Research across North America suggests domestic homicides are the most predictable and preventable type of homicide, with numerous well-known risk factors that precede a killing.

Jaffe said everyone should be worried when there’s a homicide, because it should raise questions about public accountability for the systems involved — not to point fingers, but to find improvements in risk assessment, safety planning, and risk management.

He said refusing to name victims erodes the accountability that those systems, particularly the police, should have to the public.

“Hypothetically, in cases where the police knew more about the history and there had been warning signs and missed opportunities to intervene, you don’t want the people making the decisions about releasing names and details the same people who might be put under the spotlight as to what they could have done differently,” Jaffe said.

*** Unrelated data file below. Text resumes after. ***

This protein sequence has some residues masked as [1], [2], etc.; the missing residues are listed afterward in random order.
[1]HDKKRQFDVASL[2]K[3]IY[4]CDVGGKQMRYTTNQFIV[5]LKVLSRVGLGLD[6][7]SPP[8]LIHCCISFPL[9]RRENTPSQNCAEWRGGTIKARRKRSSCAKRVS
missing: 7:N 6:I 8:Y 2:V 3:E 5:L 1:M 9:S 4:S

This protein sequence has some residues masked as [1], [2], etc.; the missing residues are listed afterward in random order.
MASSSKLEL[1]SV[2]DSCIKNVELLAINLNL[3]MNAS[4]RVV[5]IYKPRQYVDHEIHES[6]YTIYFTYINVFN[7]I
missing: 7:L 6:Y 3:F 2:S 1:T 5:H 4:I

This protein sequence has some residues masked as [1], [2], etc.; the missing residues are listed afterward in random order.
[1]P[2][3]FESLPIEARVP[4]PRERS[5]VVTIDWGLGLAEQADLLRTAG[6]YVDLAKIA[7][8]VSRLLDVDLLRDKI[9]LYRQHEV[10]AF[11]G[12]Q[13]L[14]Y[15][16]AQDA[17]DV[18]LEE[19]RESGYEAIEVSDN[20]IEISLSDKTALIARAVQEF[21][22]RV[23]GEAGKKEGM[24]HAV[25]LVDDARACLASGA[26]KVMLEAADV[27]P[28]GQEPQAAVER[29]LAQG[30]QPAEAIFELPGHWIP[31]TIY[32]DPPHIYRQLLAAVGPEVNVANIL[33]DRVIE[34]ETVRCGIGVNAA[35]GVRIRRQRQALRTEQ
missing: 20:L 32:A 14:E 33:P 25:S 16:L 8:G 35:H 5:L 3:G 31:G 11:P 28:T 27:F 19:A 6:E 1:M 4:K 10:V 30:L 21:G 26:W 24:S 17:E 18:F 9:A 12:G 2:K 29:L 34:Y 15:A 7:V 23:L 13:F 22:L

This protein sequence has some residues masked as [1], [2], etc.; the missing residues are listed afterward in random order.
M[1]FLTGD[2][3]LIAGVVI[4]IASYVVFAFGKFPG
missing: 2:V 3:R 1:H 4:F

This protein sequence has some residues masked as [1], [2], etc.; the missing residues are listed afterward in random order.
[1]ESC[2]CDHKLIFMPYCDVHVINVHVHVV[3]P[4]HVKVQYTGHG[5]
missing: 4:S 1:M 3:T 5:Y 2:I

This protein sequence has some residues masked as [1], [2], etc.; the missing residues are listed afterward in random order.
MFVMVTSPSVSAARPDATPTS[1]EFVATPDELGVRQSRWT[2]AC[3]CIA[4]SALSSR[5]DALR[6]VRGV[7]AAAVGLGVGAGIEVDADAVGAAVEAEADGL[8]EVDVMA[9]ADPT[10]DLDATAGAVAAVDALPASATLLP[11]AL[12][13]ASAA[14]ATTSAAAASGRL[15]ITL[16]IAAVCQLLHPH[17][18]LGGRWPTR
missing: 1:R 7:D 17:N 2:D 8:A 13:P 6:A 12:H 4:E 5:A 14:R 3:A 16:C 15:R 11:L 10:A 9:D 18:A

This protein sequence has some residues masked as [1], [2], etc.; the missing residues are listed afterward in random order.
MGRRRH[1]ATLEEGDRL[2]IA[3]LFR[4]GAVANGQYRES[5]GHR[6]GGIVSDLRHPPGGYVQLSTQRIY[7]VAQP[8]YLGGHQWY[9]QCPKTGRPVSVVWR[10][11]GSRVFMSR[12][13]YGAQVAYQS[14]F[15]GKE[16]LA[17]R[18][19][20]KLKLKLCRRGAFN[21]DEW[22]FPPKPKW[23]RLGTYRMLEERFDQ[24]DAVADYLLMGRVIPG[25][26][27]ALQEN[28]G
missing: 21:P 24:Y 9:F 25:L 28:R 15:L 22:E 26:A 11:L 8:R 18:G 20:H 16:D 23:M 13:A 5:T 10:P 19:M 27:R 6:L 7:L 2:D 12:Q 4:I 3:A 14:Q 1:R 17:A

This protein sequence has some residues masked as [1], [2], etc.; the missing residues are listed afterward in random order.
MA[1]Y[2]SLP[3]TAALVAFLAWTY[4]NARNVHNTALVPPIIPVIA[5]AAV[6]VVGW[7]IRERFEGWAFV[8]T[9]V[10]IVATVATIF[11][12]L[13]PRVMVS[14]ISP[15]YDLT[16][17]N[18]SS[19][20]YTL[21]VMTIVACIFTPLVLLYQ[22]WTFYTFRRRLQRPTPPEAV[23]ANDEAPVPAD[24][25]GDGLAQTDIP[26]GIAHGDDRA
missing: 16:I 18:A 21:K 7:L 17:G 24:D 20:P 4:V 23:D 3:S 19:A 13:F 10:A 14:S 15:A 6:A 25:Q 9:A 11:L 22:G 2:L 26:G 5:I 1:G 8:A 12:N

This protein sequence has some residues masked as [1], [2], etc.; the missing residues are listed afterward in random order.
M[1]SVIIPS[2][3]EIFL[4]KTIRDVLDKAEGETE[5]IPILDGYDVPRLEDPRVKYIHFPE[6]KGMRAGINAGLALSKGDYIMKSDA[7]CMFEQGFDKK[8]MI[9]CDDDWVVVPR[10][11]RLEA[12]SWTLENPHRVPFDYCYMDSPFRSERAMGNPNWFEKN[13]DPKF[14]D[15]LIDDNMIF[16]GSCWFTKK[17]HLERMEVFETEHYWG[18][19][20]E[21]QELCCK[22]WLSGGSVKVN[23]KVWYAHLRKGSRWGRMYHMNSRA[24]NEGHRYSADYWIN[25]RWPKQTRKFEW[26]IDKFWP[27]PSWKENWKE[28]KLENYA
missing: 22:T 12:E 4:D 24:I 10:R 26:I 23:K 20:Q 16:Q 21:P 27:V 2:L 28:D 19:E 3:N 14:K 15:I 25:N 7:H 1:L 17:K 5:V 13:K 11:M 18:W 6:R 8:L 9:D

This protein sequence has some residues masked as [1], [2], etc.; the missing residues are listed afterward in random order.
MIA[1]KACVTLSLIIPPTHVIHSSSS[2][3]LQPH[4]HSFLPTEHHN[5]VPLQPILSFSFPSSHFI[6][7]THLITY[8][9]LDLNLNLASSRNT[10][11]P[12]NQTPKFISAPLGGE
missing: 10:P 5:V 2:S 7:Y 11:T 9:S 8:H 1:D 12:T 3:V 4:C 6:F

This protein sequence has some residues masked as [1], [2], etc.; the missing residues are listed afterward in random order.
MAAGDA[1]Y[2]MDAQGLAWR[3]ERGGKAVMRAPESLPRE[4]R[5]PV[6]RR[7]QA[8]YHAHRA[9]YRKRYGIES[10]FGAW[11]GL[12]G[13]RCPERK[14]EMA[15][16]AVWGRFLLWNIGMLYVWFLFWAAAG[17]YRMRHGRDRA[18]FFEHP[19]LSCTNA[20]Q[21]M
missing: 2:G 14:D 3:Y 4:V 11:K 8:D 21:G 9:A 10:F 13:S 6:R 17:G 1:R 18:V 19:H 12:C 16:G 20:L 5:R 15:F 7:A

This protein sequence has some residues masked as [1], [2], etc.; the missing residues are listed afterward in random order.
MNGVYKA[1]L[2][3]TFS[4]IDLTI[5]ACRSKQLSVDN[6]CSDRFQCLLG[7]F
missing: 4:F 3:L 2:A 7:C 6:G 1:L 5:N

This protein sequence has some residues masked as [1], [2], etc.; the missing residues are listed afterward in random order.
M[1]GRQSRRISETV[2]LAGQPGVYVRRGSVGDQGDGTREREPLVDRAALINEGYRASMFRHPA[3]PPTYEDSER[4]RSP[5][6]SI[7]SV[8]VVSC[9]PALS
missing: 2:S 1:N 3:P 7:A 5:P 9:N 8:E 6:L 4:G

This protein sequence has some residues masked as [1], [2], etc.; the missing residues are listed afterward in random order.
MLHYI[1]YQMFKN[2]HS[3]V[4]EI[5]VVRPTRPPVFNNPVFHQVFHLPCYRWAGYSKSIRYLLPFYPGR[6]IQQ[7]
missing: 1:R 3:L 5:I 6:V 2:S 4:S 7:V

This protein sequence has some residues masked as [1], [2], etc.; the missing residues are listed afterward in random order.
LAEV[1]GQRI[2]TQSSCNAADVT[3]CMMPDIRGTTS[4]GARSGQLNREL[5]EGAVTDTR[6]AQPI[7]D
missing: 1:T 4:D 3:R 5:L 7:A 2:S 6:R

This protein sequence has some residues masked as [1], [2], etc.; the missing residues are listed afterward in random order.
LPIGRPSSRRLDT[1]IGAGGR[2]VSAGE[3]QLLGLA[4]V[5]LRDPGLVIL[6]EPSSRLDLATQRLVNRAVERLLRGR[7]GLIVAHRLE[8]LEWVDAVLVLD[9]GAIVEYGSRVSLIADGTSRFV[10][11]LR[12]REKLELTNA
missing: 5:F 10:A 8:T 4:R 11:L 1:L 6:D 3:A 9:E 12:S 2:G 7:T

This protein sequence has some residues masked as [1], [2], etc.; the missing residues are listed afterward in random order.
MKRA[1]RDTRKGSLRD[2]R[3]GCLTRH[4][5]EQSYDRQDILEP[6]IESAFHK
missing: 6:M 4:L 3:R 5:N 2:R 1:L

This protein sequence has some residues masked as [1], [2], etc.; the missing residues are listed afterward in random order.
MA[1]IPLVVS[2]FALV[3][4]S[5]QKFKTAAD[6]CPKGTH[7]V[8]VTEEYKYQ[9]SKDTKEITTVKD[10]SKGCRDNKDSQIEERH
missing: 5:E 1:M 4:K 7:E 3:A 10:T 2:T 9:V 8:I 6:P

The Vancouver Police Department has a policy of releasing victims’ names, with “very rare circumstances” where identification is delayed for investigative reasons, according to VPD Const. Jason Doucette.

“We never want to live in a society where someone can be murdered in secret,” Doucette said in an email. “Releasing the names can assist in maintaining public safety and their level of fear. Homicide victims are not able to speak for themselves and we hope by sharing details of the offence, we will generate tips that could lead to the identity of those responsible for the death.”

Edmonton Police Service Chief Dale McFee, who was sworn in on Feb. 1, has said he will soon announce an independent review of EPS practices regarding the disclosure of homicide victims’ identities.

“The review will explore the balance of the requirements of the public’s right to know within the requirements of privacy legislation and the rights of victims and their families with what is in the public interest,” McFee said in a statement.

With files from The Canadian Press